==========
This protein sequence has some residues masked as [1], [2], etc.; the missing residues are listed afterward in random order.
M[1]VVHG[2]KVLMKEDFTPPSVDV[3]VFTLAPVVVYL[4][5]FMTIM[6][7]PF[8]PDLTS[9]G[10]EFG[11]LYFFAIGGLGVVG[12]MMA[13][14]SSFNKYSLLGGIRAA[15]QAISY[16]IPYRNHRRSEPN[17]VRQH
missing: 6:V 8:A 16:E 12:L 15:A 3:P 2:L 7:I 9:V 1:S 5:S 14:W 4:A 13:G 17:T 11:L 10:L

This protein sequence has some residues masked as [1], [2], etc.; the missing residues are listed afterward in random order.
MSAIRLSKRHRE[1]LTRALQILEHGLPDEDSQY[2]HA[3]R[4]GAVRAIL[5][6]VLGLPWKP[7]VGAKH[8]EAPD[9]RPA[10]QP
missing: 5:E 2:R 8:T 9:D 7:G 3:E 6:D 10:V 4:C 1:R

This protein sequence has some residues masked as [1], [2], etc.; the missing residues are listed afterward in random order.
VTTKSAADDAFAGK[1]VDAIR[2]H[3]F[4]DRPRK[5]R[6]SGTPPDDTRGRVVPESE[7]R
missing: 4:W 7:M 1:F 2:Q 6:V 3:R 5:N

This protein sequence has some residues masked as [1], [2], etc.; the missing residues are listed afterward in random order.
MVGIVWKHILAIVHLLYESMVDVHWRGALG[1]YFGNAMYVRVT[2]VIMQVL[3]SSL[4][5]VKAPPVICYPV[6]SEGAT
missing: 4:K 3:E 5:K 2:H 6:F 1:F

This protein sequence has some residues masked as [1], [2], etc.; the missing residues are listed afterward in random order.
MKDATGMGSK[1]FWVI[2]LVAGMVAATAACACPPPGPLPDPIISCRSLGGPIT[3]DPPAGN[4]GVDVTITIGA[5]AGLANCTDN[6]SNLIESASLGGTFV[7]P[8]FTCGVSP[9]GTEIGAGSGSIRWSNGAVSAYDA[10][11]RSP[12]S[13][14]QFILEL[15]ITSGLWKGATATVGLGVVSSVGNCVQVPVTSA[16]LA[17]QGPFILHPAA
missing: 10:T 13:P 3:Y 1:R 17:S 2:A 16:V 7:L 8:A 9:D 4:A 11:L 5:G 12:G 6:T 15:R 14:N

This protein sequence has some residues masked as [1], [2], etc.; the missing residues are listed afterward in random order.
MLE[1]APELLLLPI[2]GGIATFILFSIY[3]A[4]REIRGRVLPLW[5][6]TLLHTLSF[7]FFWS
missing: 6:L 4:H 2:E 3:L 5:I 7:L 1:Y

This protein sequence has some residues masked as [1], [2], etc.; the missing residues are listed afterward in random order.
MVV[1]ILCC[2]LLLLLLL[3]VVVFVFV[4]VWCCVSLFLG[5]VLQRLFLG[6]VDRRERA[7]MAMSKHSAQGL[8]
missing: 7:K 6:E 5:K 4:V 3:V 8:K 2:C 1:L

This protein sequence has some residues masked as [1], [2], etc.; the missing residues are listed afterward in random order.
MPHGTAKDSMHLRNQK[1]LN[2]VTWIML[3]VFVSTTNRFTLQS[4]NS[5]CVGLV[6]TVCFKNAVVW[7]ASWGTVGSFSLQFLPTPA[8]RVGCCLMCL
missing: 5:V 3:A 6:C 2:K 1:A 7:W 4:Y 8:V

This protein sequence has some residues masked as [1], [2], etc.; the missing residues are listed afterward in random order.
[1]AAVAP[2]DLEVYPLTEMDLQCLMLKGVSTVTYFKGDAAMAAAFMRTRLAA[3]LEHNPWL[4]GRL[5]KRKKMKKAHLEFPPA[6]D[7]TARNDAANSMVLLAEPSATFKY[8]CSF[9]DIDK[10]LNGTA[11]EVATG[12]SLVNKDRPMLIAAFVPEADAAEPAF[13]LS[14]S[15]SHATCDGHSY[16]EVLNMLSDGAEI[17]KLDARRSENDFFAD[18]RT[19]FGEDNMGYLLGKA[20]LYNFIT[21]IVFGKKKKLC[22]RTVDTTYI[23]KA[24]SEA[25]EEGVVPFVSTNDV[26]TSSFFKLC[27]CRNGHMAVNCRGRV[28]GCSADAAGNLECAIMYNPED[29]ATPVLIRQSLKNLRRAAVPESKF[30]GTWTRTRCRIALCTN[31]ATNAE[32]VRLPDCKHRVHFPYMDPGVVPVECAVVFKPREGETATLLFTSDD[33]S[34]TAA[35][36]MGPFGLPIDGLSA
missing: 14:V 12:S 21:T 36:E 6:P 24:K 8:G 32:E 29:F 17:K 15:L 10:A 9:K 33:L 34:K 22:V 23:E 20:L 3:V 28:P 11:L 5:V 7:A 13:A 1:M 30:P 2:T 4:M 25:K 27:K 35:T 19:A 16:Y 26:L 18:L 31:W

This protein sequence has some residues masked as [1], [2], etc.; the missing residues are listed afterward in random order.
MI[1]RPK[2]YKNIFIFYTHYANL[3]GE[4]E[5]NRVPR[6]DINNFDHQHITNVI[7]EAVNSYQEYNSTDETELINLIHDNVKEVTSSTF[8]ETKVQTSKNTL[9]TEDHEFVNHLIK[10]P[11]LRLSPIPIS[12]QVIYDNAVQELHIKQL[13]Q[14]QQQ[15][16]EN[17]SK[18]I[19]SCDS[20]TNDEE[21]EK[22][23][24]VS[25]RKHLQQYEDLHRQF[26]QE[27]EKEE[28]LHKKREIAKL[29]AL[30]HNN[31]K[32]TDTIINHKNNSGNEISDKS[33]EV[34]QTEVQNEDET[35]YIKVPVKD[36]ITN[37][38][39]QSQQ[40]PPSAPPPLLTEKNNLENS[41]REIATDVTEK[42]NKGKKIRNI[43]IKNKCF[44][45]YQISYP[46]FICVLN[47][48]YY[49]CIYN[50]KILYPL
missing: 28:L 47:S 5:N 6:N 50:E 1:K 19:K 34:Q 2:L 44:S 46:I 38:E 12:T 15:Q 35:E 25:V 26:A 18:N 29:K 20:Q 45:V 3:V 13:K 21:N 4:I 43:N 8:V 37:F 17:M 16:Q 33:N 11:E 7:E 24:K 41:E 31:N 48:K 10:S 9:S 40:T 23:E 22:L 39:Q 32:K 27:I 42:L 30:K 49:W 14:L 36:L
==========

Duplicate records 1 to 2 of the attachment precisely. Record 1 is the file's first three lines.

This protein sequence has some residues masked as [1], [2], etc.; the missing residues are listed afterward in random order.
M[1]VVHG[2]KVLMKEDFTPPSVDV[3]VFTLAPVVVYL[4][5]FMTIM[6][7]PF[8]PDLTS[9]G[10]EFG[11]LYFFAIGGLGVVG[12]MMA[13][14]SSFNKYSLLGGIRAA[15]QAISY[16]IPYRNHRRSEPN[17]VRQH
missing: 6:V 8:A 16:E 12:L 15:A 3:P 2:L 7:I 9:V 1:S 5:S 14:W 4:A 13:G 17:T 11:L 10:L

This protein sequence has some residues masked as [1], [2], etc.; the missing residues are listed afterward in random order.
MSAIRLSKRHRE[1]LTRALQILEHGLPDEDSQY[2]HA[3]R[4]GAVRAIL[5][6]VLGLPWKP[7]VGAKH[8]EAPD[9]RPA[10]QP
missing: 5:E 2:R 8:T 9:D 7:G 3:E 6:D 10:V 4:C 1:R